Foldable Huawei Mate X 5G sells out limited flash sale in less than a minute
With the Samsung Galaxy Fold already released, and the Motorola razr officially unveiled, today the foldable Huawei Mate X was launched in China online through Vmall (via Huawei Central). The latter is Huawei's own online platform, and the Mate X was priced at 16,999 Chinese Yen ($2,425 USD at current exchange rates). The device sold out in less than a minute although the exact number of units offered was undisclosed. Those who purchased the phone today will get 50% off the cost of a first-time screen replacement. We don't know if that is foreshadowing something, but for now, we're sure that consumers who purchased the Mate X consider that some kind of perk.
Galaxy Fold and the vertically folding Motorola razr, the Mate X folds outward. In front is a 6.6-inch AMOLED display with an 1148 x 2480 resolution. The back screen carries a 6.4-inch AMOLED panel with an 892 x 2480 resolution. Opened fully, the two screens create a larger 8-inch tablet-sized screen with a nearly square resolution of 2200 x 2480. The device is powered by the Kirin 980 SoC and includes the Balong 5G modem. The Mate X carries 8GB of memory and 512GB of storage. The camera array includes a 40MP Wide camera with an aperture of f/1.8, a 16MP ultra-wide camera with an aperture of f/2.2, an 8MP telephoto camera with an f/2.4 aperture, and a Time of Flight (ToF) depth sensor. Keeping the lights on is a 4500mAh battery. Speaking of the battery, it charges up to 85% after only 30 minutes thanks to the 55W Huawei SuperCharge charging brick that comes with the phone.Unlike the inward folding
Huawei Mate Xs with Kirin 990 SoC will launch this coming March
powered by the more powerful Kirin 990 5G chipset. The chip does have an embedded 5G modem and contains more than 10.3 billion transistors.These limited flash sales help Huawei match sales with available inventory. The next one will take place on November 18th with another sale scheduled for November 22nd. The phone has the AOSP open-source version of Android pre-installed along with Huawei's App Gallery. The lack of Google's core Android apps shouldn't affect domestic sales and it isn't clear when, or if, Huawei will release the Mate X for international consumers. In March, Huawei plans on selling the Mate Xs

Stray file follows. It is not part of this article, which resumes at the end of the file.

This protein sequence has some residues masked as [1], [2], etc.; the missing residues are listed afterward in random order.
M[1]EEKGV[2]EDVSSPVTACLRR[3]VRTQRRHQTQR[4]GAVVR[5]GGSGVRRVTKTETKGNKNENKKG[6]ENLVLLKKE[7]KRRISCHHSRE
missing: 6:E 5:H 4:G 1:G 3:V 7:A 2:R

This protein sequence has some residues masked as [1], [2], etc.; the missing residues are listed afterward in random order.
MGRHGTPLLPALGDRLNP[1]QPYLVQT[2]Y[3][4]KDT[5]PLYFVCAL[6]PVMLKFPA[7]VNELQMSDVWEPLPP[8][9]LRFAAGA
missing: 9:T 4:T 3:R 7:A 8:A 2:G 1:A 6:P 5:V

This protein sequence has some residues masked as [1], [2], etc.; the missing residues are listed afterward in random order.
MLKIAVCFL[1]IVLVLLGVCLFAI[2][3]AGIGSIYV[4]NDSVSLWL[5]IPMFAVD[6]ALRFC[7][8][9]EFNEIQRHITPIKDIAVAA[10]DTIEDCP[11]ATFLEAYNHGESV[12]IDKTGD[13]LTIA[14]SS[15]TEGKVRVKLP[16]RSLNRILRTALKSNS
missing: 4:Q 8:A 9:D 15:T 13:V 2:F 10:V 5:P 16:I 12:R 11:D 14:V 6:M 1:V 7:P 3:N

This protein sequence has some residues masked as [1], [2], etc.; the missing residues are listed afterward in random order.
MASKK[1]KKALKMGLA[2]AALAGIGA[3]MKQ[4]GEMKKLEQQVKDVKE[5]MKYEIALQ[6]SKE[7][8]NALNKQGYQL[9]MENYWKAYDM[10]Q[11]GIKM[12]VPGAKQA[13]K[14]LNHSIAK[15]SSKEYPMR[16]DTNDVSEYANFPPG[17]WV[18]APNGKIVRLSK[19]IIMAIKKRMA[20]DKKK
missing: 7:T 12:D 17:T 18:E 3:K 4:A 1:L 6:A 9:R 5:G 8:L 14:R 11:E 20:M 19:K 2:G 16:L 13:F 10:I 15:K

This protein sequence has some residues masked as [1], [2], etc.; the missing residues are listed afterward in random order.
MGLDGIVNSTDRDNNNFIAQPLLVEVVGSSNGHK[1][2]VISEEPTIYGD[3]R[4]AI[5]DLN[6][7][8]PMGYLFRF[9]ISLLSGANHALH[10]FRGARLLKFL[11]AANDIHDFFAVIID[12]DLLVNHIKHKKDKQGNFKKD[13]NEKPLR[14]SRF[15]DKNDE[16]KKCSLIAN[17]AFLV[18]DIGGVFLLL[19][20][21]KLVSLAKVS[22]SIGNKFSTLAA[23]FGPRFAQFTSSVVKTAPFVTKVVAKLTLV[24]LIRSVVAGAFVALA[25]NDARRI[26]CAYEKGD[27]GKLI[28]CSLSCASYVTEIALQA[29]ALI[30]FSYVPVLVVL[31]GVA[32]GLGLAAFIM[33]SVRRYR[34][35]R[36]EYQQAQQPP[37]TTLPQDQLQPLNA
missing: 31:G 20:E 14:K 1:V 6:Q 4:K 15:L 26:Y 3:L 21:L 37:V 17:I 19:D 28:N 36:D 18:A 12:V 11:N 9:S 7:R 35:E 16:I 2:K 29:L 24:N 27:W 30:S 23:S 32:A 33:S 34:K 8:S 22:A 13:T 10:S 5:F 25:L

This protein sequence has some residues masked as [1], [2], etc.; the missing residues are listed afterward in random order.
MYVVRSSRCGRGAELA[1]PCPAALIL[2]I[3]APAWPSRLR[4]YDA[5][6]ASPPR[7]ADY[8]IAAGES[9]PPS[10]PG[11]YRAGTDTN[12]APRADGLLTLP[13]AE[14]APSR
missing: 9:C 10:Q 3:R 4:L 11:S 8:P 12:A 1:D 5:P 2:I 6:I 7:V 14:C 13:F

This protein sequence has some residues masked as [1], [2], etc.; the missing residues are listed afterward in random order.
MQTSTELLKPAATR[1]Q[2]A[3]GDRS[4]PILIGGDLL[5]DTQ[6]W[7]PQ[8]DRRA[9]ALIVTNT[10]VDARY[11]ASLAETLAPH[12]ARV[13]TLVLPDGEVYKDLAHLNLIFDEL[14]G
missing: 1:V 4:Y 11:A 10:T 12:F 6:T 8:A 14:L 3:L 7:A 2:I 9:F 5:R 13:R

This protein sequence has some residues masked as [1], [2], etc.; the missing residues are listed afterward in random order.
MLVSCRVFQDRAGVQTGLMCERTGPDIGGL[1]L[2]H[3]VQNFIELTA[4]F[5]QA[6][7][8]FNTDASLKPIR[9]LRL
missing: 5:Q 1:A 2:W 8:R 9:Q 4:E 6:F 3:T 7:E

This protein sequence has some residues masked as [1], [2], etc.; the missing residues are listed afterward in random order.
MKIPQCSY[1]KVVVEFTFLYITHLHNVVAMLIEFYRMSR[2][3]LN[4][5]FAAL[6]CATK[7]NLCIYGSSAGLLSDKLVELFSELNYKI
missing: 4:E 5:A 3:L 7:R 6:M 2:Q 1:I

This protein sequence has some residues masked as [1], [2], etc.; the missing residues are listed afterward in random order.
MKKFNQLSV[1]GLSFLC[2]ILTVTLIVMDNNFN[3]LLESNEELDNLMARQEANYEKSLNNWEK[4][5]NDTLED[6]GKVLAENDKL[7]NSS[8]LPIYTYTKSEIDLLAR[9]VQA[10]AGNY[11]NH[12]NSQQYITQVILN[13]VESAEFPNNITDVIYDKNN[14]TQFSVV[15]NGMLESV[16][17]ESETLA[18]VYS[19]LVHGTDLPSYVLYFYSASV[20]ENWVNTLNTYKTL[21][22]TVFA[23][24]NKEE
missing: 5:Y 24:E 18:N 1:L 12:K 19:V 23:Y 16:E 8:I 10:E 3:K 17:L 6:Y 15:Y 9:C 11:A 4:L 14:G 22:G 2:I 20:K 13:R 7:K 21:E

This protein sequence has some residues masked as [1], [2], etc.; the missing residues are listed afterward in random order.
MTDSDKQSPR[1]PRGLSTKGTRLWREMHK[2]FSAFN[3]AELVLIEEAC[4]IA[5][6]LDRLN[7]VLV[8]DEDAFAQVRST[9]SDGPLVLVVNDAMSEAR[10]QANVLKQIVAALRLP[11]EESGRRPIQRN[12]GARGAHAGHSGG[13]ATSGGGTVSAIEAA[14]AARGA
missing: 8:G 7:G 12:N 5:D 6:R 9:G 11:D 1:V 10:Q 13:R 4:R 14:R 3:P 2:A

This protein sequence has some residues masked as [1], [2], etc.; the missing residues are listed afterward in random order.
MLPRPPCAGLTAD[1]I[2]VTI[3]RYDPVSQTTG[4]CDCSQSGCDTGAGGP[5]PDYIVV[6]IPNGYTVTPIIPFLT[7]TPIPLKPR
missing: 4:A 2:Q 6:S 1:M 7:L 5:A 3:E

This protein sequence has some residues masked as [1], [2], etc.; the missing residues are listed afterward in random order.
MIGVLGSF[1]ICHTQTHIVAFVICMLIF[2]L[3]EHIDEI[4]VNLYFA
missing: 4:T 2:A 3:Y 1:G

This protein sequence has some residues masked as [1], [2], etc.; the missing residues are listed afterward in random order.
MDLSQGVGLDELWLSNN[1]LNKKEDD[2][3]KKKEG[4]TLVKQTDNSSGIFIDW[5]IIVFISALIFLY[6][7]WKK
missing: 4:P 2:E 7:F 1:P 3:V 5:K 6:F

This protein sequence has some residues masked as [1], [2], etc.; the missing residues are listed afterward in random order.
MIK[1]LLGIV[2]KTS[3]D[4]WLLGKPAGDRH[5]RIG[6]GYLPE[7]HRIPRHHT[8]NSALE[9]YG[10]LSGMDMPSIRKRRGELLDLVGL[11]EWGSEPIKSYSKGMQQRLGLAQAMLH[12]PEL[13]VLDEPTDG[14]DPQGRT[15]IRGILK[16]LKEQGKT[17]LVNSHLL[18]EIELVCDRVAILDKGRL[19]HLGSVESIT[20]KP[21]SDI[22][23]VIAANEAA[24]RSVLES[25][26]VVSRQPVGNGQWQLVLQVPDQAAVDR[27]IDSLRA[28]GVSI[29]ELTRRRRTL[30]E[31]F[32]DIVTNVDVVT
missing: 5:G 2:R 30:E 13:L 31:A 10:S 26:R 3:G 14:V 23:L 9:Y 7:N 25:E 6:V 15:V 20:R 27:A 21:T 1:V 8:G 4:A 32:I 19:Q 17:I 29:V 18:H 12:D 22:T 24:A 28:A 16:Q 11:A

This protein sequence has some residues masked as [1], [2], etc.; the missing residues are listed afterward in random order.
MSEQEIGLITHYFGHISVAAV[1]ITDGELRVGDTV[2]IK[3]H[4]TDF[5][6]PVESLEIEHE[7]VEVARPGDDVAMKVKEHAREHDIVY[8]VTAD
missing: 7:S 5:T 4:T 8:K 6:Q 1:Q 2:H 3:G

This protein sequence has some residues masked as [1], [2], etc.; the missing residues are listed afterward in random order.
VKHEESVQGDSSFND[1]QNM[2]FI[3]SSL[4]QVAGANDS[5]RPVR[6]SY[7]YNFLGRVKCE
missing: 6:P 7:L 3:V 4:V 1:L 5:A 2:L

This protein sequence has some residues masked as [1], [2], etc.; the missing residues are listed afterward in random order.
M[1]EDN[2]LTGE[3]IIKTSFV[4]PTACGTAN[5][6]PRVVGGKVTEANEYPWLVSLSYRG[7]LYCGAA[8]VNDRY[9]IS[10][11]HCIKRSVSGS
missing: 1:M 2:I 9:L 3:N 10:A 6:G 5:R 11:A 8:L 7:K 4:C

Huawei was expected to struggle once it was placed on the U.S. Commerce Department's Entity List in the middle of May. The company is not allowed to do business with its U.S. supply chain although it has been able to make some purchases from foreign factories belonging to U.S. outfits. The manufacturer probably misses its relationship with Google the most since it is unable to license the Google Play services version of Android. That might not matter in China but does to global customers who cannot use Google Search, the Play Store, YouTube, Gmail, Google Maps and more on the Huawei Mate 30 and Mate 30 Pro. But thanks to a wave of patriotism in China, where it appears to the average consumer that Huawei is being unfairly bullied by the U.S., the company's phones are selling like hotcakes. During the third quarter, Huawei shipped 66% more phones in its home country on an annual basis. Not only is that amazing, the company's market share was 42.4%. All other major manufacturers in China (including Apple) shipped fewer phones when compared to the same quarter last year, and Oppo had the second largest market share in China during the three-months with a 17.9% slice of the pie.
While the Galaxy Fold and Mate X transform from smartphone to tablet, it would appear that much more excitement has been generated in the U.S. by this week's announcement introducing the Motorola razr. Based on the extremely popular Razr v3 flip phone that sold over 130 million units from 2004 to 2008, the new Android-powered smartphone version of the device opens to become a 6.2-inch smartphone with a 22:9 aspect ratio. And unlike the Galaxy Fold and Mate X, the new razr offers buyers a trip down memory lane. Yes, nostalgia is a powerful emotion that can lead the strongest willed of humans to open their wallets and spend $1,500 for a phone with less than flagship specs.